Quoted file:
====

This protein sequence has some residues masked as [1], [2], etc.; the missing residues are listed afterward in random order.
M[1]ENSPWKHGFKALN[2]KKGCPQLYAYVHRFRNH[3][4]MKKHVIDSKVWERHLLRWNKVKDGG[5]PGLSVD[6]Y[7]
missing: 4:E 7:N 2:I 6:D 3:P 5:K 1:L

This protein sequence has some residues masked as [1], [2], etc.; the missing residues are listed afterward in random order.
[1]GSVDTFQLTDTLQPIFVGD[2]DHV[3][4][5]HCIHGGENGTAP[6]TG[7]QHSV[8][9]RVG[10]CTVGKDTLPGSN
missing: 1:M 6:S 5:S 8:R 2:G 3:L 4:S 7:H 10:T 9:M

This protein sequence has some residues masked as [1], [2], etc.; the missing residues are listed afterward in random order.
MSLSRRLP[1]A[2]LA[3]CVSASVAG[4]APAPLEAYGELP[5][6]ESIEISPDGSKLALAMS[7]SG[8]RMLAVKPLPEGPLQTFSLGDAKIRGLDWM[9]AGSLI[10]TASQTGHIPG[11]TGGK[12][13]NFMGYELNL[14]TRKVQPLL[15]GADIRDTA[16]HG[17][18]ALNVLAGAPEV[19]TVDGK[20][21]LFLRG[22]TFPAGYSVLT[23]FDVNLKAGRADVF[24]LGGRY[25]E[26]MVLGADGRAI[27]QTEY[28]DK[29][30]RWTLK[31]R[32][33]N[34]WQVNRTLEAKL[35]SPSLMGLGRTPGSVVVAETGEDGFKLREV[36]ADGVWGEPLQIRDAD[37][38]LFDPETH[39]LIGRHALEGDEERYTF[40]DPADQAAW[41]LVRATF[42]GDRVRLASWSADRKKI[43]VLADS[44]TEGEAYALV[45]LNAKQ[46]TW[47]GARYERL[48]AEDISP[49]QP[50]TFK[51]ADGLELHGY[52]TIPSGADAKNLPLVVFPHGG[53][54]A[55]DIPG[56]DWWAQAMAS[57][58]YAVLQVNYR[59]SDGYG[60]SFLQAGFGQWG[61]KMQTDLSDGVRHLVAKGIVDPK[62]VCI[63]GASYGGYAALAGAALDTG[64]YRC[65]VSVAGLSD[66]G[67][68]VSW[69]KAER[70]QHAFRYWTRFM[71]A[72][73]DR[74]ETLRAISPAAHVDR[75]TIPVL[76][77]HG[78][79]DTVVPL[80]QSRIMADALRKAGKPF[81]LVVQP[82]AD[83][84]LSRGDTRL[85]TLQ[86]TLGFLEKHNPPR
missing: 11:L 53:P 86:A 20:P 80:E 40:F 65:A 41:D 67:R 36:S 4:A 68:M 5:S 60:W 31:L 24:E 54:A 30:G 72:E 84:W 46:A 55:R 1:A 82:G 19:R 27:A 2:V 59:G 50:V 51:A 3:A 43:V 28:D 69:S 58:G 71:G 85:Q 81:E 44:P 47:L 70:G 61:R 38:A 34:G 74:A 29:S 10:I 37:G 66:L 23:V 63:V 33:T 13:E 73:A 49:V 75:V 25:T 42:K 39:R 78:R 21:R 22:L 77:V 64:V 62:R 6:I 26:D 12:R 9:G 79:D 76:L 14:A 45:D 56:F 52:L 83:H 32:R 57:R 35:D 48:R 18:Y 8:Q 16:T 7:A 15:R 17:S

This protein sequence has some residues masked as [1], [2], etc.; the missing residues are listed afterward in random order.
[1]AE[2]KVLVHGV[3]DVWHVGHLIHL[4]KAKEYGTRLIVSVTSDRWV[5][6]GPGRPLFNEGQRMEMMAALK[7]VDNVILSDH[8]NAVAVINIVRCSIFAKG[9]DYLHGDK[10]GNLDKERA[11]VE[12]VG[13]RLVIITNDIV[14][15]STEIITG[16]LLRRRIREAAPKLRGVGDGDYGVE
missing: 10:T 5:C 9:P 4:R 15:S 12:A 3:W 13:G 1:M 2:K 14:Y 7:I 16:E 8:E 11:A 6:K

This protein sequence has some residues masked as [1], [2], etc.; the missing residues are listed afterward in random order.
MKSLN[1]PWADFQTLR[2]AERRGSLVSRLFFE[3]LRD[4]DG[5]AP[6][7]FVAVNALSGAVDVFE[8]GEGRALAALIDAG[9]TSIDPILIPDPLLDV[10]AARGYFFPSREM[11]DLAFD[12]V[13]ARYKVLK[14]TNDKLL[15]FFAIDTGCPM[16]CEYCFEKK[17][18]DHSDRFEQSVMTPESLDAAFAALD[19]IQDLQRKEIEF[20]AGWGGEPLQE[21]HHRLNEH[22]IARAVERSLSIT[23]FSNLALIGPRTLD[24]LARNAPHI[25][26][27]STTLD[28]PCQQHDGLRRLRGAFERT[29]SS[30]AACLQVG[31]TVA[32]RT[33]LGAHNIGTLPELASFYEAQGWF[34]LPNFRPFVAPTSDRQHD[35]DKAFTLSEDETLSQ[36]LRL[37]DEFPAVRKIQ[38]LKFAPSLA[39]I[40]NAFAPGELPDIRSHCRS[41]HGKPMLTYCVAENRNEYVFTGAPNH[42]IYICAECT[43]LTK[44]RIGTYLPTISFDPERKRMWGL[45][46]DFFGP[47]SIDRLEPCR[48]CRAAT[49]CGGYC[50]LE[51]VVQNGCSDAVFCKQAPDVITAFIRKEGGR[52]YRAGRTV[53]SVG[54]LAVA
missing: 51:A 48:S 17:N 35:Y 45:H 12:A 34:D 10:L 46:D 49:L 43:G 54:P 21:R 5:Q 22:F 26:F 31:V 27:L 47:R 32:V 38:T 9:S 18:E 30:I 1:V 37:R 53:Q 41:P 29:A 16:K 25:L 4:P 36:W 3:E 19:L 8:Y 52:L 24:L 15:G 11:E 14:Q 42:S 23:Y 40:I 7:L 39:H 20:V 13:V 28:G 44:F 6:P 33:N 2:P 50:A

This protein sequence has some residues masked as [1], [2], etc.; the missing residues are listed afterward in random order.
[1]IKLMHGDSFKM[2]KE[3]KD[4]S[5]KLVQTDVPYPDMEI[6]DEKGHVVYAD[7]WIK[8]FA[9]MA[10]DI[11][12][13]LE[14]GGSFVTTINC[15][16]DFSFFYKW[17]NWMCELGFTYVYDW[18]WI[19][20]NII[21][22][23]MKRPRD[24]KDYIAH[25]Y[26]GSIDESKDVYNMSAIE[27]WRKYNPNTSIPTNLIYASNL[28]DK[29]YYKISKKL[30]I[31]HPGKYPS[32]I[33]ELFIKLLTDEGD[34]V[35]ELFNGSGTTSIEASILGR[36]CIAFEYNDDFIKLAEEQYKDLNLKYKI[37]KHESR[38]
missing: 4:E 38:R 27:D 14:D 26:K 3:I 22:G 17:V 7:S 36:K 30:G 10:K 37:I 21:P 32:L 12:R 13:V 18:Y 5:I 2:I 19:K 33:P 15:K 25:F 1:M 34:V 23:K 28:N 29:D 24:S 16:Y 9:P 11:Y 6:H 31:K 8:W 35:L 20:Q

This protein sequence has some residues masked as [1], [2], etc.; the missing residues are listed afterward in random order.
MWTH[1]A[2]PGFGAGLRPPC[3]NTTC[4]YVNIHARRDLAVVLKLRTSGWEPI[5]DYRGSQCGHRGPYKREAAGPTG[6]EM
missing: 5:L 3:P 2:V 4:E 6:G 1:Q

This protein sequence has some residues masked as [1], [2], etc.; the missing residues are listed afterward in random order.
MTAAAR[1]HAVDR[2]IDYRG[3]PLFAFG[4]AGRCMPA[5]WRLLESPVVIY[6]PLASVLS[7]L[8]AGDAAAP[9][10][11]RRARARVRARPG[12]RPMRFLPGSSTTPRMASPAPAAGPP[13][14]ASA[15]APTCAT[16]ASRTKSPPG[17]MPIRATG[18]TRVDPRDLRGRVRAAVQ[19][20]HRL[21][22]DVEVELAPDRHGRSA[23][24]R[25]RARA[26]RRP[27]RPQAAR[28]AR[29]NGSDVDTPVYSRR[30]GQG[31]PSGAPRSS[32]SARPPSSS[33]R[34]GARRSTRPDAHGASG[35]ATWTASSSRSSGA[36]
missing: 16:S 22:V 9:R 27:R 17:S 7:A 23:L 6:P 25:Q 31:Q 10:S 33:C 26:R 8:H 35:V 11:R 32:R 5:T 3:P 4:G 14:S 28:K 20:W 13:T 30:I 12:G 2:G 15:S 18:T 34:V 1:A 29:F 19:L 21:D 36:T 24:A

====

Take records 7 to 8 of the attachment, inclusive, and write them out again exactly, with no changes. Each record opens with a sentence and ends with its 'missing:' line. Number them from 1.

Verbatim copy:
This protein sequence has some residues masked as [1], [2], etc.; the missing residues are listed afterward in random order.
MWTH[1]A[2]PGFGAGLRPPC[3]NTTC[4]YVNIHARRDLAVVLKLRTSGWEPI[5]DYRGSQCGHRGPYKREAAGPTG[6]EM
missing: 5:L 3:P 2:V 4:E 6:G 1:Q

This protein sequence has some residues masked as [1], [2], etc.; the missing residues are listed afterward in random order.
MTAAAR[1]HAVDR[2]IDYRG[3]PLFAFG[4]AGRCMPA[5]WRLLESPVVIY[6]PLASVLS[7]L[8]AGDAAAP[9][10][11]RRARARVRARPG[12]RPMRFLPGSSTTPRMASPAPAAGPP[13][14]ASA[15]APTCAT[16]ASRTKSPPG[17]MPIRATG[18]TRVDPRDLRGRVRAAVQ[19][20]HRL[21][22]DVEVELAPDRHGRSA[23][24]R[25]RARA[26]RRP[27]RPQAAR[28]AR[29]NGSDVDTPVYSRR[30]GQG[31]PSGAPRSS[32]SARPPSSS[33]R[34]GARRSTRPDAHGASG[35]ATWTASSSRSSGA[36]
missing: 16:S 22:V 9:R 27:R 17:S 7:A 23:L 6:P 25:Q 31:Q 10:S 33:C 26:R 8:H 35:V 11:R 32:R 5:T 3:P 4:G 14:S 28:K 20:W 13:T 30:I 12:G 2:G 15:S 18:T 34:V 1:A 29:F 19:L 21:D 36:T 24:A